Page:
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1A person, especially a man, who rents land, a building, or an apartment to a tenant.
- ‘The relationship between landlords and tenants is a recurring theme in Irish history.’
- ‘Special tax breaks are available to landlords who intend renting their property to tourists.’
- ‘In some parts there are basically too many landlords chasing too few tenants, which is pushing down rents.’
- ‘The mid-terrace unit is held by the current landlord on a long lease with a nominal rent.’
- ‘In the interim, she decided to set up a company that would unify potential tenants and landlords.’
- ‘It used to be the case that people either got a council house, rented from a private landlord or got a mortgage to buy their home.’
- ‘With each new tenant, landlords can increase the rent by as much as they like.’
- ‘For example, how exactly will landlords and tenants bring disputes before the board?’
- ‘Others look to the peasantry to form armed bands which can take land from the big landlords and distribute it to the poor.’
- ‘A lot of landlords are finding it difficult to accept lower rents and one or two have actually sold.’
- ‘Almost a tenth of all houses in Swindon are occupied by tenants renting from private landlords.’
- ‘Here he witnessed how the Irish were treated not just by the army but also by the landlords who owned the land there.’
- ‘The goal is to educate tenants about the legal amount their landlord can up their rent.’
- ‘Some land was owned by landlords who rented to cultivators, some was in the hands of owner-operators.’
- ‘Over 80 percent are kept empty by private landlords, banks and building societies.’
- ‘The majority of families forced to rent from private landlords will be no better off than before.’
- ‘Catholic tenant farmers are withholding rents from their Protestant landlords.’
- ‘They aren't really housemates, just people who happen to rent from the same landlord.’
- ‘The oversupply of rental property has resulted in landlords cutting rents to attract tenants.’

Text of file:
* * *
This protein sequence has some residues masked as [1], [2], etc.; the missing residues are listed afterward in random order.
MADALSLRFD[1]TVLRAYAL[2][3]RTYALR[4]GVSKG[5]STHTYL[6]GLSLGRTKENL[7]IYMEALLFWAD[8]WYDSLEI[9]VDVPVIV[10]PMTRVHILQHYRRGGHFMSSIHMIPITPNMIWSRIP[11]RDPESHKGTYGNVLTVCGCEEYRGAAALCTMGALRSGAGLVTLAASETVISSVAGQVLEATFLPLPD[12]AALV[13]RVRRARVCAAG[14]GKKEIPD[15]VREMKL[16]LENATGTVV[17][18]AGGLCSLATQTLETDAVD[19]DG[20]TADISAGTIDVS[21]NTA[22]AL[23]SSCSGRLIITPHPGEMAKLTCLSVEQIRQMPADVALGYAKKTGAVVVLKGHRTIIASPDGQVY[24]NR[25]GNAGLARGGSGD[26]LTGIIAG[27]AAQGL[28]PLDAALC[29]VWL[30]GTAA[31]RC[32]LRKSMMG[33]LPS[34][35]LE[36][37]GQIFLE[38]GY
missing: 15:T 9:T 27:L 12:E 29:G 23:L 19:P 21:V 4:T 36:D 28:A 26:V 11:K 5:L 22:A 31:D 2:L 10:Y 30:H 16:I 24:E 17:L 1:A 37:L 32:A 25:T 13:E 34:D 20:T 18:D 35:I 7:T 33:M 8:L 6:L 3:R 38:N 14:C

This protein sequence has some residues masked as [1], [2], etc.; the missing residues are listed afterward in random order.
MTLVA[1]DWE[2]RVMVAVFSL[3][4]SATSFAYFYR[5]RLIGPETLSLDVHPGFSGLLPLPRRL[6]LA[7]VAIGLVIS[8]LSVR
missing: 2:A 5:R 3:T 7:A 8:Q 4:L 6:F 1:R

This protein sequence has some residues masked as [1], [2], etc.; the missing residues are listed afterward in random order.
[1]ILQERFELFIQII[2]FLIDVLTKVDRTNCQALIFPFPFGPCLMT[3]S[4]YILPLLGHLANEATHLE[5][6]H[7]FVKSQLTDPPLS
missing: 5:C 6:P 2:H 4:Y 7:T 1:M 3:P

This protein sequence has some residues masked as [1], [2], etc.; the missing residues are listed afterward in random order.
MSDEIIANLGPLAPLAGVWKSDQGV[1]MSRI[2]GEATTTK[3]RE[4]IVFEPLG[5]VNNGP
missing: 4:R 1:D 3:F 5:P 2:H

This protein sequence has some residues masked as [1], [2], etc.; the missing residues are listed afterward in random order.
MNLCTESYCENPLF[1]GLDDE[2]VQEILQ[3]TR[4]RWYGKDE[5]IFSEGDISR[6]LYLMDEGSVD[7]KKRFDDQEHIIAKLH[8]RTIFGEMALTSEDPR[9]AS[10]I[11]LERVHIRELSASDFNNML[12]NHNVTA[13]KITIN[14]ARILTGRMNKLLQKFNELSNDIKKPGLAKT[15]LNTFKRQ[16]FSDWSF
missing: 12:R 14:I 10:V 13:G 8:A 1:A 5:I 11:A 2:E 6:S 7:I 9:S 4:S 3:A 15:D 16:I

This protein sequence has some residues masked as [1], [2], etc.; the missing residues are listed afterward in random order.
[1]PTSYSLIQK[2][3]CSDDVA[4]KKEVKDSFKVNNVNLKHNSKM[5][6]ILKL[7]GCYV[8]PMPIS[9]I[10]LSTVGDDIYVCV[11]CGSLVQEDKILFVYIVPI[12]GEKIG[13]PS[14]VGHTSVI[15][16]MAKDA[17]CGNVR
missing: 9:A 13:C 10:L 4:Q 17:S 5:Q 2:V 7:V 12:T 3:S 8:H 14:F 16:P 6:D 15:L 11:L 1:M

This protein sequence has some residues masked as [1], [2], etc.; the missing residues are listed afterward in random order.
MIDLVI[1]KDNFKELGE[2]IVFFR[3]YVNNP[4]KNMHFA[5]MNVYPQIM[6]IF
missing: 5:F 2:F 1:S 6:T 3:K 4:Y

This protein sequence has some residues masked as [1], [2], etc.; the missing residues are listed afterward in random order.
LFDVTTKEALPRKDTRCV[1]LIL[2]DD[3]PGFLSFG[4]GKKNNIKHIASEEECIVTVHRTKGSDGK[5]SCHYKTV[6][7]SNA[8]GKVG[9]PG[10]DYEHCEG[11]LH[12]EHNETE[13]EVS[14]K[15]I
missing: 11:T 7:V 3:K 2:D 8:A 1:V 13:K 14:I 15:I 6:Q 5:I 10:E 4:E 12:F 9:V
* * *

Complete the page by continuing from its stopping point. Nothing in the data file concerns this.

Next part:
- ‘Some landlords also use supermarket billboards and cards in newsagent's windows.’
- 1.1 A person who owns or runs a boarding house, inn, or similar establishment.
- ‘Police said the pair waited until the pub was empty before bursting in as the landlord and the barmaid were cashing up.’
- ‘Croydon Council managed to solve the problem by providing landlords with their licences by the next day.’
- ‘He called for landlords, the drinks industry and hoteliers to work together to ease the passage of the Bill.’
- ‘There will also be informal ballots organised by individual landlords at hundreds of pubs in Manchester.’
- ‘A tapas bar landlord in Hull has lost his license because he allowed his clients to drink standing up.’
- ‘It's a far cry from the message that went out last month when licensing officials urged landlords not to rush applications.’
- ‘Shortly afterwards, Gough punched a drinker, who had to be taken outside by the landlord.’
- ‘Now the police are keen to extend the scheme to the whole of Craven and will write to landlords and licensees explaining how it works.’
- ‘Christopher Genders, 56, a former pub landlord, is out tending his garden.’
- ‘Terry was later landlord of the public house that bore his name at Athgarvan Cross.’
- ‘A village pub landlord told today how his wife and barman were threatened with knives by armed raiders.’
- ‘You'd be better off going to your local pub landlord and starting you own comedy club.’
- ‘If louts strike at one pub or club, landlords and managers can get onto the phone to the next pub to tell the doormen who to look out for.’
- ‘A young woman wept in court as a jury cleared her of causing the death of a former pub landlord.’
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